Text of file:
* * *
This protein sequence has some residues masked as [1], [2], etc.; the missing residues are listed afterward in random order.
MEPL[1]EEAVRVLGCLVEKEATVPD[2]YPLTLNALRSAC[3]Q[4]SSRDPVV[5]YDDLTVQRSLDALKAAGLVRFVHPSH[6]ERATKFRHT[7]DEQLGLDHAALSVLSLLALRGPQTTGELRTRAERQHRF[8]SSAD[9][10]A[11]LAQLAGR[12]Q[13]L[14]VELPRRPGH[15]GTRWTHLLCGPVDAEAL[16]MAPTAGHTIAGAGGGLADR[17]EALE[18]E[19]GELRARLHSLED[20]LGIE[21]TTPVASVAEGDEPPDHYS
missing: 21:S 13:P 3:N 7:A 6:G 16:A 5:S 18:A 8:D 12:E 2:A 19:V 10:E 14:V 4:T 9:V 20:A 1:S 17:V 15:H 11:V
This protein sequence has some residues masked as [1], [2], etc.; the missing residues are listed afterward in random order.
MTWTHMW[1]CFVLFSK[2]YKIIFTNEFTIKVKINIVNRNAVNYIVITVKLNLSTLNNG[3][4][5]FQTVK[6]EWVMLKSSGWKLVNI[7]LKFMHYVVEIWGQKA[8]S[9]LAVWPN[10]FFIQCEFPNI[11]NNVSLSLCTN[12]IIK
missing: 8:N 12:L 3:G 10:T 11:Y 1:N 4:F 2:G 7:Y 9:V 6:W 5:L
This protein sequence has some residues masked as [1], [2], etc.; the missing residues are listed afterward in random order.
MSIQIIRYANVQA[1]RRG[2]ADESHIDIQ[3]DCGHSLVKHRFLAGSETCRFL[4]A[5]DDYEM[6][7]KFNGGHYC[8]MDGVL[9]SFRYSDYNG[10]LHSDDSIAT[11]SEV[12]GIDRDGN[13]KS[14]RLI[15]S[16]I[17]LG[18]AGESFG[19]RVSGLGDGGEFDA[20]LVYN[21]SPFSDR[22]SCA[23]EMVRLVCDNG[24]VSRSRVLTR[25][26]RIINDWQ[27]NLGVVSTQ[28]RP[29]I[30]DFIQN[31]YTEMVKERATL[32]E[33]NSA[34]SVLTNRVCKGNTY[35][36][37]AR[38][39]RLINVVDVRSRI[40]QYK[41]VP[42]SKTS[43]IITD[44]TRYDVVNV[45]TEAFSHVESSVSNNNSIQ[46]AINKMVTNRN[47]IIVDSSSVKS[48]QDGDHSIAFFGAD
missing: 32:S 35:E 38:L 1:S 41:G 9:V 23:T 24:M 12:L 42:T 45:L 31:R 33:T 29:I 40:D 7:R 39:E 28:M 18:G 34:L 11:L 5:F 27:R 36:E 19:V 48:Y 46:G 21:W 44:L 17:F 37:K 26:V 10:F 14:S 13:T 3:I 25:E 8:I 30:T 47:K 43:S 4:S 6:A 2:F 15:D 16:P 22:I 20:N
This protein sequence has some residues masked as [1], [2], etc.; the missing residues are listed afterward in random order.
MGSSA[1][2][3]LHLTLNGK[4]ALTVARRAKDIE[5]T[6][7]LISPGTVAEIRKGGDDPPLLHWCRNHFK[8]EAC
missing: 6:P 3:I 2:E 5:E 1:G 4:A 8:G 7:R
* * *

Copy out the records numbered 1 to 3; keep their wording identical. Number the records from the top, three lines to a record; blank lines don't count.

This protein sequence has some residues masked as [1], [2], etc.; the missing residues are listed afterward in random order.
MEPL[1]EEAVRVLGCLVEKEATVPD[2]YPLTLNALRSAC[3]Q[4]SSRDPVV[5]YDDLTVQRSLDALKAAGLVRFVHPSH[6]ERATKFRHT[7]DEQLGLDHAALSVLSLLALRGPQTTGELRTRAERQHRF[8]SSAD[9][10]A[11]LAQLAGR[12]Q[13]L[14]VELPRRPGH[15]GTRWTHLLCGPVDAEAL[16]MAPTAGHTIAGAGGGLADR[17]EALE[18]E[19]GELRARLHSLED[20]LGIE[21]TTPVASVAEGDEPPDHYS
missing: 21:S 13:P 3:N 7:A 6:G 16:A 5:S 18:A 8:D 12:E 2:A 19:V 10:E 14:V 4:T 9:V 20:A 1:S 17:V 15:H 11:V
This protein sequence has some residues masked as [1], [2], etc.; the missing residues are listed afterward in random order.
MTWTHMW[1]CFVLFSK[2]YKIIFTNEFTIKVKINIVNRNAVNYIVITVKLNLSTLNNG[3][4][5]FQTVK[6]EWVMLKSSGWKLVNI[7]LKFMHYVVEIWGQKA[8]S[9]LAVWPN[10]FFIQCEFPNI[11]NNVSLSLCTN[12]IIK
missing: 8:N 12:L 3:G 10:T 11:Y 1:N 4:F 2:G 7:Y 9:V 6:W 5:L
This protein sequence has some residues masked as [1], [2], etc.; the missing residues are listed afterward in random order.
MSIQIIRYANVQA[1]RRG[2]ADESHIDIQ[3]DCGHSLVKHRFLAGSETCRFL[4]A[5]DDYEM[6][7]KFNGGHYC[8]MDGVL[9]SFRYSDYNG[10]LHSDDSIAT[11]SEV[12]GIDRDGN[13]KS[14]RLI[15]S[16]I[17]LG[18]AGESFG[19]RVSGLGDGGEFDA[20]LVYN[21]SPFSDR[22]SCA[23]EMVRLVCDNG[24]VSRSRVLTR[25][26]RIINDWQ[27]NLGVVSTQ[28]RP[29]I[30]DFIQN[31]YTEMVKERATL[32]E[33]NSA[34]SVLTNRVCKGNTY[35][36][37]AR[38][39]RLINVVDVRSRI[40]QYK[41]VP[42]SKTS[43]IITD[44]TRYDVVNV[45]TEAFSHVESSVSNNNSIQ[46]AINKMVTNRN[47]IIVDSSSVKS[48]QDGDHSIAFFGAD
missing: 32:S 35:E 38:L 1:S 41:G 9:V 23:T 24:M 12:L 42:T 45:L 31:R 33:T 29:I 40:D 7:R 39:E 28:M 18:G 34:L 11:L 5:F 27:R 36:E 19:V 48:Y 46:G 21:W 44:L 17:F 37:K 26:V 10:F 14:S 13:T 3:I 25:E 8:I 30:T 47:K 43:S 4:S 6:A 2:F 15:D 16:P 22:I 20:N